The screws and nuts
that hold a saw handle onto its blade are getting to be either
hard to find, or are exceedingly expensive. The standard issue
nuts from the hardware store are simple plated steel, and are
not consistent in length in my experience. The brass split nuts
are available, but are limited in supply and quite expensive at
about $5 each plus shipping at the time of this writing.
thought to myself that I could make them almost as well using a
few simple tools found in most woodworking shops - and then I
would be able to claim that the saws I make are made entirely by
myself, something I thought would be kind of cool to be able to
Materials and Tools Required
The split nuts
themselves will be manufacture from 10-24 (or 10-32) threaded
brass rod (1" long, from McMaster Carr) and plain 9/16" brass
rod (9/16" is a common size on most saws with split nuts, but
I've also seen 1/2" used), both available from good metal
suppliers online (such as McMaster Carr or MSC Direct). Tools
needed are a hacksaw, a drill press, a 10-24 (or 10-32) TPI tap,
a disk or belt sander, and finally a grinder outfitted with a
de-burring and buffing wheel. A jig for making the nuts will be
crafted out of some 8/4 ash, some 1/8" plate steel, and a
To make the bolts, a
torch (along with all the necessary accoutrements) is necessary
for silver-soldering the nut to the threaded brass. An
oxy-acetylene torch is the best tool for this job - however,
here I am use one of those $50 welding kits that use a small
bottle each of MAPP and oxygen gas. These small kits supply
plenty of heat for the job, and are much less expensive than
buying a full oxy-acetylene rig. If you do a lot of soldering,
this is not very cost efficient method - but for occasional use,
they works fine.
You will also need
some silver solder and flux - I use a brand called "Stay-Silv
45" for the best results. This should be available at most good
welding supply stores.
A Simple Jig, and Making the "Tube"
What's needed first is
a way to drill a hole through the center of the brass rod in
order to thread the nut. The hole must be sized for the size
thread you want to tap, and centered in the rod to be proper.
The only way to do this is to build a simple jig to hold the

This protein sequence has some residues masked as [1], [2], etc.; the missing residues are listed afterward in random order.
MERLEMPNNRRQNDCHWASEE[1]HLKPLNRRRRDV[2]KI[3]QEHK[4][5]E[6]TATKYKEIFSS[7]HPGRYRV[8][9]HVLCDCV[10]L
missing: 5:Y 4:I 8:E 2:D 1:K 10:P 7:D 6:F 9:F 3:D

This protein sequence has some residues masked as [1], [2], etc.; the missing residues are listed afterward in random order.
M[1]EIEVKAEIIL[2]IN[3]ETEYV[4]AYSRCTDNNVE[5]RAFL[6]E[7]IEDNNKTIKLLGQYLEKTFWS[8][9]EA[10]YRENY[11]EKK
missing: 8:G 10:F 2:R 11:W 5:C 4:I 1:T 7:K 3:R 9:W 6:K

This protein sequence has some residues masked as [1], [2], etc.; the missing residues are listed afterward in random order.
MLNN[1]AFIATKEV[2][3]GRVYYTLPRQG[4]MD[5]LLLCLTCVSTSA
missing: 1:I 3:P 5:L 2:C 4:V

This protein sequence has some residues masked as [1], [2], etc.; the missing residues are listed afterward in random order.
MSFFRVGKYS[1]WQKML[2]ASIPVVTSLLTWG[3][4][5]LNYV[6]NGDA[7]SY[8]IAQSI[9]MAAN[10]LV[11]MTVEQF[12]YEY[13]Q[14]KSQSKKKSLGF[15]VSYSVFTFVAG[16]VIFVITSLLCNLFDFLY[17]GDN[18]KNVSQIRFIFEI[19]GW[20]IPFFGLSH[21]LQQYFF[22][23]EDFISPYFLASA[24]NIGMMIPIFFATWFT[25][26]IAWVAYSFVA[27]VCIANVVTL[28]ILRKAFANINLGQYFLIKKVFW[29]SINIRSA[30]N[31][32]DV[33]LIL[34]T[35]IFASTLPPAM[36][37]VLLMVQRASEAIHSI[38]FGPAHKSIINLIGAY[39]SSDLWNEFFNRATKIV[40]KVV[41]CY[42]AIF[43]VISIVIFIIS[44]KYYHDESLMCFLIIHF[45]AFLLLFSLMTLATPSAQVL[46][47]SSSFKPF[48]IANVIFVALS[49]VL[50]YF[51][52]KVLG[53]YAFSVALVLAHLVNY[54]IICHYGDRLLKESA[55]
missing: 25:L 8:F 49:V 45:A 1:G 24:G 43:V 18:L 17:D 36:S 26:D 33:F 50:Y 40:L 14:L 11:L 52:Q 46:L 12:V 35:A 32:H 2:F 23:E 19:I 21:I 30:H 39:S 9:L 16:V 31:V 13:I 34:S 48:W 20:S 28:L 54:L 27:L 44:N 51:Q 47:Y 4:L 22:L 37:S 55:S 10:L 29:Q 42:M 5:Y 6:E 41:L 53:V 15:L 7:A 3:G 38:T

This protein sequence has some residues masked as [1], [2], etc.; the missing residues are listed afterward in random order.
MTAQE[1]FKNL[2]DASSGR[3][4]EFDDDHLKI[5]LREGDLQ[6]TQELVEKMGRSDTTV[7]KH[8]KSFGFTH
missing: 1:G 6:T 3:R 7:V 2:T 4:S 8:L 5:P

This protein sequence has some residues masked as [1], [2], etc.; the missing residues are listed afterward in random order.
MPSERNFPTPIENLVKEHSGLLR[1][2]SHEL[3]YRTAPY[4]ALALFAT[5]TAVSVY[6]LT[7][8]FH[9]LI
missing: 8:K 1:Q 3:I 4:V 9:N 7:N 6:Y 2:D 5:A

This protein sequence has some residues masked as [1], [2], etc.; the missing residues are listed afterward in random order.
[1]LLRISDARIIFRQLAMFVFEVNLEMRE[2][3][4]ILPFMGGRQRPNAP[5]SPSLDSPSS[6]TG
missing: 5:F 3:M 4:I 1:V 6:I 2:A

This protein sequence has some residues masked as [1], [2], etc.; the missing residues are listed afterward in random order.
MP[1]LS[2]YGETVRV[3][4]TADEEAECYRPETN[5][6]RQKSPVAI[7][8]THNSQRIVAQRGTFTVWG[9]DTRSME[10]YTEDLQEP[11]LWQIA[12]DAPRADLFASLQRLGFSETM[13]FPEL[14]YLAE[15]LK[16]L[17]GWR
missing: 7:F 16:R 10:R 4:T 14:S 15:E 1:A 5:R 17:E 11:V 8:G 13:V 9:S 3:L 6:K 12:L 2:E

brass rod upright so the hole can be drilled into it's center.
You will see the jig in many of the following pictures here, and
I won't go into too much detail on it because of it's
Using a forstner bit
that's the size rod I am using, I drill a vertical hole into
some 8/4 ash, not all the way through, leaving about 1/2" of
wood at the bottom so the rod won't fall through. I then pick a
spot on it's side near the top and drill an additional 3/8" hole
from the side, centered on the previous hole. Into this hole I
insert a threaded insert - this will allow me to use a small
bolt to "lock" the brass rod in place, so it doesn't turn in the
hole while drilling it.
A small piece of steel
mounted on the side of the ash was added when the threaded
insert I used started wanting to strip out of the wood - the
steel is there simply to hold the threaded insert in place in
Once the jig is
complete, I take a 7" or 8" section of brass rod, and insert it
into the jig. Using a center finder, I locate the center of the
rod and use a center punch on it to locate it for the drill bit.
I place the entire assembly on the drill press, and drill a
13/64" hole in the center of the brass rod to the drill bits
Drilling it to the
full depth of the drill bit is necessary for the next step,
which is tapping the hole for 10-24 thread.
Making the Nut
The next step is to
tap the brass rod using a 10-24 tpi tap:
Tap to the full depth
of the tap - on subsequent nuts, it's occasionally necessary to
drill the center hole a little deeper to accommodate the tap.
Now its time to add
the slot for the nut - you can skip this step if the nut is to
be used for the bolts. I use a hack saw to make the slot:
Cut to a depth of
about 1/8" to 3/16" or so, making sure the cut is level across
the nut - then cut the nut off...